Two events recently led me to wonder.
First: Christmas eve fell on the 4th Sunday of Advent. It is obligatory to attend mass on Sundays and Holy Days of Obligation. Christmas is one of the latter. So you have to go to mass at least once on Christmas day–Christmas even counts as Christmas day, as liturgically we work on Jewish time where the day starts at sunset the night before. That’s why you can go to mass on Saturday night and have it count for Sunday. But you can also go to mass on Sunday evening (after sunset) and have it count for Sunday. So, here’s the question: Could I have gone to mass only on the night of Sunday 24th of December and have it count for both the Sunday in Advent and the Christmas mass?
My guess is no, and for that reason I attended mass twice on the 24th (I went to my wife’s Lutheran church on Christmas morning). Does anyone know the exact ruling on this?
The second event was the following Sunday: December 31st, First Sunday after Christmas, Sunday of the Holy Family. But that night was New Year’s eve. Now I was up country in Pinnaroo for this, and there isn’t a Catholic mass anywhere within cooee (for international readers, that is an Australian canonical term which means too far to travel without considerable inconvenience and having to pack a thermos and a sandwich), so I am free to attend church with my Lutheran family. But lo! and behold! No Sunday morning service anywhere in the three point parish. The pastor took the morning off, and led a “watchnight” service (at little early) at 7pm in Pinnaroo, and next morning (Monday, New Years Day) had a Eucharist for the Name of Jesus 40km away in Murrayville.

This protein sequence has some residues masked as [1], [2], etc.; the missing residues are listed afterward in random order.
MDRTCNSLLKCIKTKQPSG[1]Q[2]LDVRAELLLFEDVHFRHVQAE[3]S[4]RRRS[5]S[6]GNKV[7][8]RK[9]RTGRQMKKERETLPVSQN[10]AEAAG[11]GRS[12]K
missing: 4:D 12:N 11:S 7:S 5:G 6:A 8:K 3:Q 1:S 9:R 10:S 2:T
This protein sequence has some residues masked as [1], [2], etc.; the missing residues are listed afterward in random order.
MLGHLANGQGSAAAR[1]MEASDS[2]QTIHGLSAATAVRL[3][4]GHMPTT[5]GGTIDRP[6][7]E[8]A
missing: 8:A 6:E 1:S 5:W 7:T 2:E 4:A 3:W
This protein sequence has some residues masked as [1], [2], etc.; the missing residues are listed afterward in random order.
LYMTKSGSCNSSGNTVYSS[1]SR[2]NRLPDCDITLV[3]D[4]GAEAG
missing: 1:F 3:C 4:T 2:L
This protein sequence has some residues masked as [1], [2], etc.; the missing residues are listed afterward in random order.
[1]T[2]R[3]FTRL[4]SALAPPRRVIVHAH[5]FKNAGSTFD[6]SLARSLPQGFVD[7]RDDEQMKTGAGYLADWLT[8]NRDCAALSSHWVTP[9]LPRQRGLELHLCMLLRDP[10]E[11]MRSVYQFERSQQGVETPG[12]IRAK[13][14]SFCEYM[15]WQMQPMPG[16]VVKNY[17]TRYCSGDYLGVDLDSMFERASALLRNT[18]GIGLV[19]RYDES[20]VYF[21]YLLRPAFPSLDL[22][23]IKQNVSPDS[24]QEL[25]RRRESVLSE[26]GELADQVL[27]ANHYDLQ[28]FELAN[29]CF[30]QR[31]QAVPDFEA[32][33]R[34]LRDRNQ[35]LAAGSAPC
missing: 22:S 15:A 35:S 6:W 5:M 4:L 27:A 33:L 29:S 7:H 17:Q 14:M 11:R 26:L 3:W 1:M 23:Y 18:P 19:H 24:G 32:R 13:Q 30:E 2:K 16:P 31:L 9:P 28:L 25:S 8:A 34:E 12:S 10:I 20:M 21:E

Tell me your opinion, but is this not rather lacksadaisacal? Of course, Lutherans have no concept of “mass obligation” (although I think they would come to this conclusion if they stopped and considered the ramifications of the 3rd Commandment). Granted, to have held two services on the same day in Pinnaroo may have affected how many would come to each service–a factor for consideration when in a very sparsely populated area such as the Mallee, but nevertheless, the day of the Lord’s resurrection is more important by far than New Year’s Eve or the Festival of the Name of Jesus, and to let it go by without the observance proper to it does seem a little odd–even for Lutherans.